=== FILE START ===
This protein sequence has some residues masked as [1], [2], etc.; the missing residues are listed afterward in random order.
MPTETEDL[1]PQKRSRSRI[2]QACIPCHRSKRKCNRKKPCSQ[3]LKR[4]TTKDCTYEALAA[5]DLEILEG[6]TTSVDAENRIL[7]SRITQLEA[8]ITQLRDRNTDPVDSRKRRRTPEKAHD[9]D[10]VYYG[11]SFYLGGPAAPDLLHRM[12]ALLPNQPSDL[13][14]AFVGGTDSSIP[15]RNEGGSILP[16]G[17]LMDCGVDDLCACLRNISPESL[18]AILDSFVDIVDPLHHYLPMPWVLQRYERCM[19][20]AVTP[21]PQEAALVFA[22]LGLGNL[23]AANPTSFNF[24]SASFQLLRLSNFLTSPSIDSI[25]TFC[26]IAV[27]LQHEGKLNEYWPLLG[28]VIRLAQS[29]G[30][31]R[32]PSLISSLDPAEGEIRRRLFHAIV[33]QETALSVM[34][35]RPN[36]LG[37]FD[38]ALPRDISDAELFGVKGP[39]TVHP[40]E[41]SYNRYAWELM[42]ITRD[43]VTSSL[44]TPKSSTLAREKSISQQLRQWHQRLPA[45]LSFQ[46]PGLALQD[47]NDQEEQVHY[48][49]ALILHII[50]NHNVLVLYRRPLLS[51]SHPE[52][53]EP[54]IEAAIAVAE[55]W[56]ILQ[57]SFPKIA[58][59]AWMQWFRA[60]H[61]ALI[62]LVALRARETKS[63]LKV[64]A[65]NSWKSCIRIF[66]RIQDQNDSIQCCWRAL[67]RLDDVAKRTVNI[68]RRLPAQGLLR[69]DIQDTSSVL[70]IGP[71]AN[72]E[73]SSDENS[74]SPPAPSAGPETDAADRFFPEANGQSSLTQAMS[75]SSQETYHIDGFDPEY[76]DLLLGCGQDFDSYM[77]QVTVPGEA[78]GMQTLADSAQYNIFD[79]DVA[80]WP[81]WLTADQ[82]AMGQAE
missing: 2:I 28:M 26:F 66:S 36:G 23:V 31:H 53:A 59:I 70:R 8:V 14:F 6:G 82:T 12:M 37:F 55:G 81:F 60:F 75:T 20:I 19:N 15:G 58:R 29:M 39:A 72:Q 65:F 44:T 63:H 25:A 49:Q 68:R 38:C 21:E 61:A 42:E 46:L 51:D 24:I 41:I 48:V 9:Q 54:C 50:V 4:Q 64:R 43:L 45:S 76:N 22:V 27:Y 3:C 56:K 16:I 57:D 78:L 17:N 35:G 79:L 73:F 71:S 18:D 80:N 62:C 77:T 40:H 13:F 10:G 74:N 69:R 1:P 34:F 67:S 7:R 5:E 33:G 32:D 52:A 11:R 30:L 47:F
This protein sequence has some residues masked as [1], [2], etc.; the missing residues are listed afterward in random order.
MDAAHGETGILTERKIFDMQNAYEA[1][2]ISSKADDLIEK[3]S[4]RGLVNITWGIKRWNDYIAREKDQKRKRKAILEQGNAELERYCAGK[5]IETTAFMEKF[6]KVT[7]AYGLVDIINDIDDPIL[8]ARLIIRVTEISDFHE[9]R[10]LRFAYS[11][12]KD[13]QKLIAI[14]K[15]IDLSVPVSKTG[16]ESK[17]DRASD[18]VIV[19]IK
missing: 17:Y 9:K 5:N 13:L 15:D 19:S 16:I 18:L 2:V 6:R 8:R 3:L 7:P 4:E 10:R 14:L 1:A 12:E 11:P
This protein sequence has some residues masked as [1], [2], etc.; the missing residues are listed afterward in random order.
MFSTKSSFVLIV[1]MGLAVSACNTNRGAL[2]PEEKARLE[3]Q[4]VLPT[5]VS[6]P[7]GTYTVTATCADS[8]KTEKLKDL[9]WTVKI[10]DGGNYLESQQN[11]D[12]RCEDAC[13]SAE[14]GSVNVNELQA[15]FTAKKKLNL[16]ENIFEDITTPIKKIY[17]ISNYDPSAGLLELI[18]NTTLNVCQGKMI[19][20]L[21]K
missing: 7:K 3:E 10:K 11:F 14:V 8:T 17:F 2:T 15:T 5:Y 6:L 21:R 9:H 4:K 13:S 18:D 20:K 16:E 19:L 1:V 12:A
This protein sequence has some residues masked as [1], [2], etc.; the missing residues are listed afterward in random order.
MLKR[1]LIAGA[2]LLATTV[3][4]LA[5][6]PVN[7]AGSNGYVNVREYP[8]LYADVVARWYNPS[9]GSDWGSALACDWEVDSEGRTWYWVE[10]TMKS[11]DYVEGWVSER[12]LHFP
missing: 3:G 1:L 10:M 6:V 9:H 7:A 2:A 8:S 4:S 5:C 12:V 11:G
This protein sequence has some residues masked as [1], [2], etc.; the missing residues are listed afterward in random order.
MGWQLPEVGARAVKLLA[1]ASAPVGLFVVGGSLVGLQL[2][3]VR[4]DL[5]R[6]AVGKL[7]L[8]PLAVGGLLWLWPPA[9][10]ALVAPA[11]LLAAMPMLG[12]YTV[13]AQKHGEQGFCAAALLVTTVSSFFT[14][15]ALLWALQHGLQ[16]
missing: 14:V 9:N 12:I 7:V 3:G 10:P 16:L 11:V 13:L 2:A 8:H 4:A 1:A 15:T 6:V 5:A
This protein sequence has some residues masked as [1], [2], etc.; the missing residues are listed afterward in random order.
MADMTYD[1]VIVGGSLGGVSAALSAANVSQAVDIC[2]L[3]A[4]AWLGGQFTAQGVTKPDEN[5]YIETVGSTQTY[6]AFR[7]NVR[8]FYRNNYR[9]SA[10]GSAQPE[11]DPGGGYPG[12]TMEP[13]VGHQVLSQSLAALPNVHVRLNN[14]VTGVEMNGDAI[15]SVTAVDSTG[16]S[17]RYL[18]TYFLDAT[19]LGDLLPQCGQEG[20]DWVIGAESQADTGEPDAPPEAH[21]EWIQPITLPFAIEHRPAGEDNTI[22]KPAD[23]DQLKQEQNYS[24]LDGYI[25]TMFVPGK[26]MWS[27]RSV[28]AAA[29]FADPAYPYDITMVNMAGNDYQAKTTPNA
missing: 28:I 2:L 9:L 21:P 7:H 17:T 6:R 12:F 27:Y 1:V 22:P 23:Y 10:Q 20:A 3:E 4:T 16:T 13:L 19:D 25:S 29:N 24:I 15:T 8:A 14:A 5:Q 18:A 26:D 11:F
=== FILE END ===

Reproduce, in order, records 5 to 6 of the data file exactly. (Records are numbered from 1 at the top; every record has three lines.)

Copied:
This protein sequence has some residues masked as [1], [2], etc.; the missing residues are listed afterward in random order.
MGWQLPEVGARAVKLLA[1]ASAPVGLFVVGGSLVGLQL[2][3]VR[4]DL[5]R[6]AVGKL[7]L[8]PLAVGGLLWLWPPA[9][10]ALVAPA[11]LLAAMPMLG[12]YTV[13]AQKHGEQGFCAAALLVTTVSSFFT[14][15]ALLWALQHGLQ[16]
missing: 14:V 9:N 12:I 7:V 3:G 10:P 16:L 11:V 13:L 2:A 8:H 4:A 1:A 15:T 6:V 5:A
This protein sequence has some residues masked as [1], [2], etc.; the missing residues are listed afterward in random order.
MADMTYD[1]VIVGGSLGGVSAALSAANVSQAVDIC[2]L[3]A[4]AWLGGQFTAQGVTKPDEN[5]YIETVGSTQTY[6]AFR[7]NVR[8]FYRNNYR[9]SA[10]GSAQPE[11]DPGGGYPG[12]TMEP[13]VGHQVLSQSLAALPNVHVRLNN[14]VTGVEMNGDAI[15]SVTAVDSTG[16]S[17]RYL[18]TYFLDAT[19]LGDLLPQCGQEG[20]DWVIGAESQADTGEPDAPPEAH[21]EWIQPITLPFAIEHRPAGEDNTI[22]KPAD[23]DQLKQEQNYS[24]LDGYI[25]TMFVPGK[26]MWS[27]RSV[28]AAA[29]FADPAYPYDITMVNMAGNDYQAKTTPNA
missing: 28:I 2:L 9:L 21:P 7:H 17:T 6:R 12:F 27:Y 1:V 22:P 23:Y 10:Q 20:A 3:E 4:T 16:T 13:L 19:D 25:S 29:N 24:I 15:T 8:A 14:A 5:Q 18:A 26:D 11:F